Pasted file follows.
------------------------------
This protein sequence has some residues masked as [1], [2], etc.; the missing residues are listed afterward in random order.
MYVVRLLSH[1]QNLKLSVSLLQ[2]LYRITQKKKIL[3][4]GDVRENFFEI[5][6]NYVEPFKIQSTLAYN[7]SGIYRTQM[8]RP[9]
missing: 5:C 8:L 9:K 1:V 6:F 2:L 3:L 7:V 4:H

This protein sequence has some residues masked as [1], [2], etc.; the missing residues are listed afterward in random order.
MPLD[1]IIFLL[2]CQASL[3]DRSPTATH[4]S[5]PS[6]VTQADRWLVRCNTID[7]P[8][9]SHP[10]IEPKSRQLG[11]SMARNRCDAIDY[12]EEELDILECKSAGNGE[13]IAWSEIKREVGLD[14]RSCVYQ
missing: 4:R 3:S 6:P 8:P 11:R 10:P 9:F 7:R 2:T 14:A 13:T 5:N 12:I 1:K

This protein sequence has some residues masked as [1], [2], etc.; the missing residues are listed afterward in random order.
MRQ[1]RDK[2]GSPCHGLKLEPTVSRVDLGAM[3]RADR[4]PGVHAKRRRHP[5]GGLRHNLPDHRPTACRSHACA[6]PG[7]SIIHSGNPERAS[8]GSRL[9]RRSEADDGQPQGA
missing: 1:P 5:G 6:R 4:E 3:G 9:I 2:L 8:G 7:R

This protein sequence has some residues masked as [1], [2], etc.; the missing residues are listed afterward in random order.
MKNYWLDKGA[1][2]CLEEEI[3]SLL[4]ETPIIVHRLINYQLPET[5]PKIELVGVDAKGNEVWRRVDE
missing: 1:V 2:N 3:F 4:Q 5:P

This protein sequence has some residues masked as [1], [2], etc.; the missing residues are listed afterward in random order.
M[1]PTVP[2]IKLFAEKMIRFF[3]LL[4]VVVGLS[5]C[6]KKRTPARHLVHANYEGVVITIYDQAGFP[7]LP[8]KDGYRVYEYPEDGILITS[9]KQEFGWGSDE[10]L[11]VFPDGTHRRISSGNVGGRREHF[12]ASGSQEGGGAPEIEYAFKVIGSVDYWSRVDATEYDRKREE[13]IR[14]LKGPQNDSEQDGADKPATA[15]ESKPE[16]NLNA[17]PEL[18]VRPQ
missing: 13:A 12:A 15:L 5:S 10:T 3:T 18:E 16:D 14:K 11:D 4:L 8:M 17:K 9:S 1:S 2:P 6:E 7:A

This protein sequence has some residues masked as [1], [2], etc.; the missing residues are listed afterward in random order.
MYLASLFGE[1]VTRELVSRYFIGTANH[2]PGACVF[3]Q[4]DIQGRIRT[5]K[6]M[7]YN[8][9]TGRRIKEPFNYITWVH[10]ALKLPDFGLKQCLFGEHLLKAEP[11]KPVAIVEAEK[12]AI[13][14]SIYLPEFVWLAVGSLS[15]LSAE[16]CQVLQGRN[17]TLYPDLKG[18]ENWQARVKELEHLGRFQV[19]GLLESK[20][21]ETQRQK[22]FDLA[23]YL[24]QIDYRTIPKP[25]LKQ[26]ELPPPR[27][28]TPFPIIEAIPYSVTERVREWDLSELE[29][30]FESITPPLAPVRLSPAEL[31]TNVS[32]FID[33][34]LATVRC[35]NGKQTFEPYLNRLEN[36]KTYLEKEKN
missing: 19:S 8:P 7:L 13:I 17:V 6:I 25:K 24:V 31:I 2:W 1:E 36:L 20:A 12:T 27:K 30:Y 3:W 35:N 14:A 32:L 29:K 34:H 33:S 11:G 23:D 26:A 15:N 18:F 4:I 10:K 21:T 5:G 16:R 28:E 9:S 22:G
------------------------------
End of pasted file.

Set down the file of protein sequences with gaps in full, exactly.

This protein sequence has some residues masked as [1], [2], etc.; the missing residues are listed afterward in random order.
MYVVRLLSH[1]QNLKLSVSLLQ[2]LYRITQKKKIL[3][4]GDVRENFFEI[5][6]NYVEPFKIQSTLAYN[7]SGIYRTQM[8]RP[9]
missing: 5:C 8:L 9:K 1:V 6:F 2:L 3:L 7:V 4:H

This protein sequence has some residues masked as [1], [2], etc.; the missing residues are listed afterward in random order.
MPLD[1]IIFLL[2]CQASL[3]DRSPTATH[4]S[5]PS[6]VTQADRWLVRCNTID[7]P[8][9]SHP[10]IEPKSRQLG[11]SMARNRCDAIDY[12]EEELDILECKSAGNGE[13]IAWSEIKREVGLD[14]RSCVYQ
missing: 4:R 3:S 6:P 8:P 11:R 10:P 9:F 7:R 2:T 14:A 13:T 5:N 12:I 1:K

This protein sequence has some residues masked as [1], [2], etc.; the missing residues are listed afterward in random order.
MRQ[1]RDK[2]GSPCHGLKLEPTVSRVDLGAM[3]RADR[4]PGVHAKRRRHP[5]GGLRHNLPDHRPTACRSHACA[6]PG[7]SIIHSGNPERAS[8]GSRL[9]RRSEADDGQPQGA
missing: 1:P 5:G 6:R 4:E 3:G 9:I 2:L 8:G 7:R

This protein sequence has some residues masked as [1], [2], etc.; the missing residues are listed afterward in random order.
MKNYWLDKGA[1][2]CLEEEI[3]SLL[4]ETPIIVHRLINYQLPET[5]PKIELVGVDAKGNEVWRRVDE
missing: 1:V 2:N 3:F 4:Q 5:P

This protein sequence has some residues masked as [1], [2], etc.; the missing residues are listed afterward in random order.
M[1]PTVP[2]IKLFAEKMIRFF[3]LL[4]VVVGLS[5]C[6]KKRTPARHLVHANYEGVVITIYDQAGFP[7]LP[8]KDGYRVYEYPEDGILITS[9]KQEFGWGSDE[10]L[11]VFPDGTHRRISSGNVGGRREHF[12]ASGSQEGGGAPEIEYAFKVIGSVDYWSRVDATEYDRKREE[13]IR[14]LKGPQNDSEQDGADKPATA[15]ESKPE[16]NLNA[17]PEL[18]VRPQ
missing: 13:A 12:A 15:L 5:S 10:T 3:T 18:E 16:D 14:K 11:D 4:L 8:M 17:K 9:S 1:S 2:P 6:E 7:A

This protein sequence has some residues masked as [1], [2], etc.; the missing residues are listed afterward in random order.
MYLASLFGE[1]VTRELVSRYFIGTANH[2]PGACVF[3]Q[4]DIQGRIRT[5]K[6]M[7]YN[8][9]TGRRIKEPFNYITWVH[10]ALKLPDFGLKQCLFGEHLLKAEP[11]KPVAIVEAEK[12]AI[13][14]SIYLPEFVWLAVGSLS[15]LSAE[16]CQVLQGRN[17]TLYPDLKG[18]ENWQARVKELEHLGRFQV[19]GLLESK[20][21]ETQRQK[22]FDLA[23]YL[24]QIDYRTIPKP[25]LKQ[26]ELPPPR[27][28]TPFPIIEAIPYSVTERVREWDLSELE[29][30]FESITPPLAPVRLSPAEL[31]TNVS[32]FID[33][34]LATVRC[35]NGKQTFEPYLNRLEN[36]KTYLEKEKN
missing: 19:S 8:P 7:L 13:I 17:V 6:I 25:K 24:V 31:I 2:W 1:E 36:L 20:A 12:T 27:K 30:Y 3:W 35:N 14:A 32:L 29:K 34:H 33:S 11:G 23:D 26:A 15:N 18:F 4:I 10:K 21:T 5:G 16:R 28:E 9:S 22:G